DOJ and SEC to investigate SVB crash and insider stock sales: Report
March 15, 2023 5:59 AM
There will be two independent probes into the reasons for Silicon Valley Bank's demise and the stock sales made by management just before the bank went down.
The US Justice Department and the Securities and Exchange Commission are apparently investigating the sudden demise of Silicon Valley Bank, which was shut down by regulators last week during an unprecedented bank run.
As reported by The Wall Street Journal on March 14 (citing "people familiar with the subject"), the investigations will focus on the circumstances leading up to the bank's failure and the stock sales made by SVB finance officers in the months before the bank's demise.
According to securities filings, the bank's CEO, Greg Becker, and chief financial officer, Daniel Beck, sold shares two weeks before the bank's demise, causing several observers to express displeasure.
On February 27th, both Becker and Beck sold stocks totaling $3.6 million and $575,180, respectively, as reported by Newsweek. CNBC revealed that over the past two years, SVB executives and directors cashed out a total of $84 million worth of stock.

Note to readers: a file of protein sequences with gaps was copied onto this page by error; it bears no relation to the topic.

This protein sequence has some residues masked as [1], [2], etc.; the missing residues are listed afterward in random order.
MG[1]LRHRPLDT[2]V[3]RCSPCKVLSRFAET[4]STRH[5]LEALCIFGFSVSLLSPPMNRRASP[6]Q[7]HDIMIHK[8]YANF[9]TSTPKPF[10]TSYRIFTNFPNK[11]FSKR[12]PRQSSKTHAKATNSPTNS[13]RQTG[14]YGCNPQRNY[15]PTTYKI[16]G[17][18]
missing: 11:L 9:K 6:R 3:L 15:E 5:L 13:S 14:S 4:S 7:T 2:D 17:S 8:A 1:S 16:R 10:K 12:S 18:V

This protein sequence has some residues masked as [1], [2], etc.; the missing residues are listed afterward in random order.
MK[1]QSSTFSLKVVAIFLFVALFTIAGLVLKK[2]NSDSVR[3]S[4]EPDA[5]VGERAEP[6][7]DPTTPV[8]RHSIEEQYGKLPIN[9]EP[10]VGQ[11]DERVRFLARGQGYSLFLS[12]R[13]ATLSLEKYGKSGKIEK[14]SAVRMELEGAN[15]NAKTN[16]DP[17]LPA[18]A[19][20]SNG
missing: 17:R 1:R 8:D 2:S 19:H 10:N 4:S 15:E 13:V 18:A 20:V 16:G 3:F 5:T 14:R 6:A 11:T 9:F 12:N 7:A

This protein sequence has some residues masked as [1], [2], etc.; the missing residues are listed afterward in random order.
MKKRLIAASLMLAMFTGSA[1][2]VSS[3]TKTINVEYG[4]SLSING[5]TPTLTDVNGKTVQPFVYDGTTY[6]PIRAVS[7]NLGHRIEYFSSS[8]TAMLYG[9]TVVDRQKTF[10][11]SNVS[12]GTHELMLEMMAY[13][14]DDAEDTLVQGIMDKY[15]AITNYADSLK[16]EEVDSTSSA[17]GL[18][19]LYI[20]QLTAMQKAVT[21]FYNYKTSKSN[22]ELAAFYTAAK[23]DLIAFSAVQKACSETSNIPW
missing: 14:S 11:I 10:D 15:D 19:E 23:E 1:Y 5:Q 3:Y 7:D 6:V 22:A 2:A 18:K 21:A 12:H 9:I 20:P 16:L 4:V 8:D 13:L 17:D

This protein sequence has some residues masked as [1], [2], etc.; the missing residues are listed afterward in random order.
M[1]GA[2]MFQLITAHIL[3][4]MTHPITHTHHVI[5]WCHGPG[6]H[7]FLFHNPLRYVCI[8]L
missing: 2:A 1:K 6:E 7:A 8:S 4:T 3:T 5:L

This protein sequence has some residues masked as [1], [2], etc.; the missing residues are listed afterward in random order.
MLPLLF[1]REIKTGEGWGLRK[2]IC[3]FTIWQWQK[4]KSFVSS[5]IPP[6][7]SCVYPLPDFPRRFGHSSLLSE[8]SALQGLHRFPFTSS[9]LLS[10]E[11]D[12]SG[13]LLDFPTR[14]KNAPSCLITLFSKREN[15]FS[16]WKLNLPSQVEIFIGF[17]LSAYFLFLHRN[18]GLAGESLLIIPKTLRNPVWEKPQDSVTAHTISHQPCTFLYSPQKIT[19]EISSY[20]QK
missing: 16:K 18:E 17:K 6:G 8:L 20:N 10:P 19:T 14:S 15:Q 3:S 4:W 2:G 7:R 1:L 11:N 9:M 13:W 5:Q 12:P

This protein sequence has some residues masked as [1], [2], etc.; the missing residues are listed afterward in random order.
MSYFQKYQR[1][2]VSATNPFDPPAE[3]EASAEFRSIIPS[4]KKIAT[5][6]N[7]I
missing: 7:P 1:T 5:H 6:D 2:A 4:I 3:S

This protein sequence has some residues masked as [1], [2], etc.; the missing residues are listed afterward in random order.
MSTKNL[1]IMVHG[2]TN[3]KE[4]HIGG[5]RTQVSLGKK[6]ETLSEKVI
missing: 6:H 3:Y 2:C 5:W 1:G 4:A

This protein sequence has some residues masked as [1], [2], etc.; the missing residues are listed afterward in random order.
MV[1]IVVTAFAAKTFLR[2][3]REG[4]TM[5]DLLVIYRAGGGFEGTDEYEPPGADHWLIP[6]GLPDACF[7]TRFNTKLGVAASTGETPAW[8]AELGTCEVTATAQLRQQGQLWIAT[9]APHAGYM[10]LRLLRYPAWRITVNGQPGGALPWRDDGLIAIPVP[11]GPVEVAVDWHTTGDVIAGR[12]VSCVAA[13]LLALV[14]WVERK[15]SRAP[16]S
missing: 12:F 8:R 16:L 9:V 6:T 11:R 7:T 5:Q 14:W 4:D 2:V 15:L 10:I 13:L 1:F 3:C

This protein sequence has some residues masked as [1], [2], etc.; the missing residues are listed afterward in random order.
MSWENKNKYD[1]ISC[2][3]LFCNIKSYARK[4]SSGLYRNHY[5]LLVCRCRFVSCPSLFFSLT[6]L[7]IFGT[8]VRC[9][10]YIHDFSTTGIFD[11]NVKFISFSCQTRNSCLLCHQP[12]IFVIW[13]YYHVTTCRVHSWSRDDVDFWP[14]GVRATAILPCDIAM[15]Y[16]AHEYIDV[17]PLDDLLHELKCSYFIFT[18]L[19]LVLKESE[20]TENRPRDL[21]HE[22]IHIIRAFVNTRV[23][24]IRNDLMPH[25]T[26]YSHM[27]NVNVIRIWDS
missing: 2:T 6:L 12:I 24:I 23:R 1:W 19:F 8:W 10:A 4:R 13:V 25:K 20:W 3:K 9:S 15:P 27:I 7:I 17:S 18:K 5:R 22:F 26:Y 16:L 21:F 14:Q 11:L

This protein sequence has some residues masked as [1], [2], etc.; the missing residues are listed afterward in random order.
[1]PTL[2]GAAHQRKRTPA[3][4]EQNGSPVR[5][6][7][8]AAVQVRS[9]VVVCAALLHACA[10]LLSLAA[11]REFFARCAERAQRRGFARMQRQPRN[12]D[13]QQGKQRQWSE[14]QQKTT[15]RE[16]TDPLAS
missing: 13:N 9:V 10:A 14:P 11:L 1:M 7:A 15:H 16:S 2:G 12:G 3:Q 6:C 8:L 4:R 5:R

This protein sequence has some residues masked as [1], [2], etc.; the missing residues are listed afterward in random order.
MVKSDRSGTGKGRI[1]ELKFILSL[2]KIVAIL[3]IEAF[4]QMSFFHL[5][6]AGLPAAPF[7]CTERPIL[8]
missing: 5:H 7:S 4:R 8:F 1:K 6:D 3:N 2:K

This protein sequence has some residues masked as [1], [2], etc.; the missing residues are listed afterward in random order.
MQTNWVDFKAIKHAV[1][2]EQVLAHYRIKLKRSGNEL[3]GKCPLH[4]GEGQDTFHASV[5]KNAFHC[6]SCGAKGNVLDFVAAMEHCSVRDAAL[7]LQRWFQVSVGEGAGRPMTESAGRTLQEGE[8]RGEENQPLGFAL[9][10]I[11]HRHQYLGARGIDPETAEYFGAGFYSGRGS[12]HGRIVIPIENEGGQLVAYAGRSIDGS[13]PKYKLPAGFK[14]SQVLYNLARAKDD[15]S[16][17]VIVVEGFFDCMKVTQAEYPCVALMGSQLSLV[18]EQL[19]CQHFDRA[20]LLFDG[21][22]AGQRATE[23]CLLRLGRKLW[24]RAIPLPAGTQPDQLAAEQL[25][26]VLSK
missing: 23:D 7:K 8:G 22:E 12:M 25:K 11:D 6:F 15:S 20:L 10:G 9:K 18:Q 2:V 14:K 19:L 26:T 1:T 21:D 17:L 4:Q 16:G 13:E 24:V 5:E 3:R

The investigations, however, are in their early stages and may not result in charges or allegations of wrongdoing, according to the sources.
According to another source with intimate knowledge of the matter, a formal announcement from the Justice Department is planned in the coming days, according to NPR.
Barely two days after Silicon Valley Bank went bankrupt, SEC Chairman Gary Gensler issued a stern warning that the regulator will be on the watch for violations of US securities rules.
According to Gensler, "we will investigate and launch enforcement proceedings without speaking to any individual company or person if federal securities laws are broken."
The Federal Reserve Bank of the United States is also investigating the bank's demise in its own way, specifically how it oversaw and controlled the now-defunct financial organization.
Likewise, SVB Financial Group and two executives were reportedly sued on March 13 by shareholders for failing to disclose how rising interest rates would make the bank "especially vulnerable" to a bank run.
The complaint seeks damages from June 16, 2021 through March 10, 2023 for SVB investors.